“One of the seven angels that had the seven bowls came to speak to me, and said, ‘Come here and I will show you the punishment of the great prostitute who is enthroned beside abundant waters, with whom all the kings of the earth have prostituted themselves, and who has made all the population of the world drunk with the wine of her adultery.’ He took me in spirit to a desert, and there I saw a woman riding a scarlet beast which had seven heads and ten horns and had blasphemous titles written all over it.” -Revelation 17:1-3
In ancient Greek mythology, Zeus — the god of sky and thunder and “Father of Gods and men” who rules the gods on Mount Olympus — was enamored with the Phoenician princess Europa and decided to seduce or ravish her. He transformed himself into a tame white bull and mixed in with her father’s herds. While Europa and her female attendants were gathering flowers, she saw the bull, caressed his flanks, and eventually got onto his back. Zeus took that opportunity and ran to the sea and swam, with her on his back, to the island of Crete. He then revealed his true identity, and Europa became the first queen of Crete. [Wikipedia]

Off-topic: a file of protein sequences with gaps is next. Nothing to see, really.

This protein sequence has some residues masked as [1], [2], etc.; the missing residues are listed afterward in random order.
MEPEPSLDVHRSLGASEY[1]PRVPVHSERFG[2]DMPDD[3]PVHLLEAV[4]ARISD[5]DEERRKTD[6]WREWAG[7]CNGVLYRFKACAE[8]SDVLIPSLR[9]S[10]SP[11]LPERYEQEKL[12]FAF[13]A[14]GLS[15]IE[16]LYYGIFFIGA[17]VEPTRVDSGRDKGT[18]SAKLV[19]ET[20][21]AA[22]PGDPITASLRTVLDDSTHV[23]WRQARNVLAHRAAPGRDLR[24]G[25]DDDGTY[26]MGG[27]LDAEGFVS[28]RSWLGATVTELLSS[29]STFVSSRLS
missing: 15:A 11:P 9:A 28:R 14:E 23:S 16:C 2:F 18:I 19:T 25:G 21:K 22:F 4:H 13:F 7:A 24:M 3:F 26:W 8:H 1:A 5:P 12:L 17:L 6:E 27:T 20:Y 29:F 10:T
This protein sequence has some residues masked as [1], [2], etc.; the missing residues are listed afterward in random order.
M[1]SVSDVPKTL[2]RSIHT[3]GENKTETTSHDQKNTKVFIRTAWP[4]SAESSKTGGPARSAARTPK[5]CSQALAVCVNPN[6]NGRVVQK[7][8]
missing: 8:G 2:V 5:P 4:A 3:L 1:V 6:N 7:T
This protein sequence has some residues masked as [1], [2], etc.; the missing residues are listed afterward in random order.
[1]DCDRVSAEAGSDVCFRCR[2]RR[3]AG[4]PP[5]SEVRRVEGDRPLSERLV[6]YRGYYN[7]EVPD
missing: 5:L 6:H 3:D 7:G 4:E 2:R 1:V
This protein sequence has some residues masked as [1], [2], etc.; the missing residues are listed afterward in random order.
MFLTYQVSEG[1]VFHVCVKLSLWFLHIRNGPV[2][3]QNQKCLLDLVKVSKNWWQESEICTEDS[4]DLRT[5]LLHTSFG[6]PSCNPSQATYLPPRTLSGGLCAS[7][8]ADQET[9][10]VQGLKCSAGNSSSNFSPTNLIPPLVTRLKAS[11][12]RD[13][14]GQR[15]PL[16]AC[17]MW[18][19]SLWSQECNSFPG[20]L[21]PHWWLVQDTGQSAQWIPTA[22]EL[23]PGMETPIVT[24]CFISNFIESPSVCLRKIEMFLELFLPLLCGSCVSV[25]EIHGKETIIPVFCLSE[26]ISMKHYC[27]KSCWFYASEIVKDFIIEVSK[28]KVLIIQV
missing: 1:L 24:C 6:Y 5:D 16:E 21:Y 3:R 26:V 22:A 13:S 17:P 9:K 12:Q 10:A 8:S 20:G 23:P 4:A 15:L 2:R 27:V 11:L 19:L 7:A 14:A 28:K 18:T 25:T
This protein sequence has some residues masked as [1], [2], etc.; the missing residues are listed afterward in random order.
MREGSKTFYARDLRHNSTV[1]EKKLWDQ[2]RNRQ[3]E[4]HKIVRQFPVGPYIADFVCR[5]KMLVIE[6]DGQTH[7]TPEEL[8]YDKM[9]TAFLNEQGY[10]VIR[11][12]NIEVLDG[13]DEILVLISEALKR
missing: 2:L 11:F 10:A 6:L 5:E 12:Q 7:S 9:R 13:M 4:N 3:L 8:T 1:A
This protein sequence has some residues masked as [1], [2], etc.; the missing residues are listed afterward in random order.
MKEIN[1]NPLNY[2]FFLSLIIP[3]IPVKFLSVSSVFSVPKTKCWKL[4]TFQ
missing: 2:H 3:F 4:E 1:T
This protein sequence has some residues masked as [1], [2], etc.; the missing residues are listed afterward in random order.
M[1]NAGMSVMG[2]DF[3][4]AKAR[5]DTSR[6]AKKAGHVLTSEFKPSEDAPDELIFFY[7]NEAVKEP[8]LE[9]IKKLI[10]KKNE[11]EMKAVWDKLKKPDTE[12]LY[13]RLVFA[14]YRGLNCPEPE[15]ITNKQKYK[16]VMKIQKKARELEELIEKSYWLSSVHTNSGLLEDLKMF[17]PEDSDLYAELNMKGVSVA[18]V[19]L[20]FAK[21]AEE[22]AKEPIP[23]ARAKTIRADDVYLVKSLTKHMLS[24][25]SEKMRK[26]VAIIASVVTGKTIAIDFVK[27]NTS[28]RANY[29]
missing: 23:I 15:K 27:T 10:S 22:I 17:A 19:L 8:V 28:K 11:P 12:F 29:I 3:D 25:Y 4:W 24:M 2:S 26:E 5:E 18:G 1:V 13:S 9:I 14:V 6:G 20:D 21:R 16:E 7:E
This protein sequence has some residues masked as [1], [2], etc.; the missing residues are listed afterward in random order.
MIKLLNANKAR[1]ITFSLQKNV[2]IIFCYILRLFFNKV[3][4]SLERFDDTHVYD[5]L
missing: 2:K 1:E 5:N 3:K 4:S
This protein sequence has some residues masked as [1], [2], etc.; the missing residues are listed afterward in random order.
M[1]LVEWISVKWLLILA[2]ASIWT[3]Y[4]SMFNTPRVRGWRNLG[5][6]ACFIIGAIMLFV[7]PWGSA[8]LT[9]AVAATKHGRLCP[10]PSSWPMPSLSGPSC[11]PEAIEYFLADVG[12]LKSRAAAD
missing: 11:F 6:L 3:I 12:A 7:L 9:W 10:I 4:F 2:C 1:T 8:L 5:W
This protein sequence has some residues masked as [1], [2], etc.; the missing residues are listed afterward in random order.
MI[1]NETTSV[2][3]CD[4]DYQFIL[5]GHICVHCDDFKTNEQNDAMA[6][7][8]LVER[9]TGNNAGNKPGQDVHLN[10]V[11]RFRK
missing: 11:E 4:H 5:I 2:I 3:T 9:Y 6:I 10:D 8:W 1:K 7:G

Nikolaj Nielsen reports from Brussels for the EUobserver, Sept. 11, 2012, that in place of the present pictures of windows and doors, Euro banknotes will sport a new image next year, of the mythological Phoenician princess Europa.
Mario Draghi, the head of the European Central Bank (ECB), said, “Portraits have long been used in banknotes around the world and research has shown that people tend to remember faces. Is there any better figure than Europa to serve as the new face of the euro?”
Europa’s face will be shown as a watermark and as a hologram. Until now, euro notes carried pictures of windows and doors in various architectural styles in a symbol of openness designed not to offend national sensibilities.
Europa will first appear on the €5 note in May, with other notes introduced in ascending order in the next few years. The new notes will also carry an emerald-colored number.
I found these images of Europa for the new 2013 Euro banknotes, from the European Central Bank website:
When you tilt the banknote, the silvery stripe reveals a portrait of Europa, the same as in the watermark. The stripe also shows a window and the value of the banknote.
When you tilt the banknote, the shiny number displays an effect of the light that moves up and down. The number also changes color from emerald green to deep blue.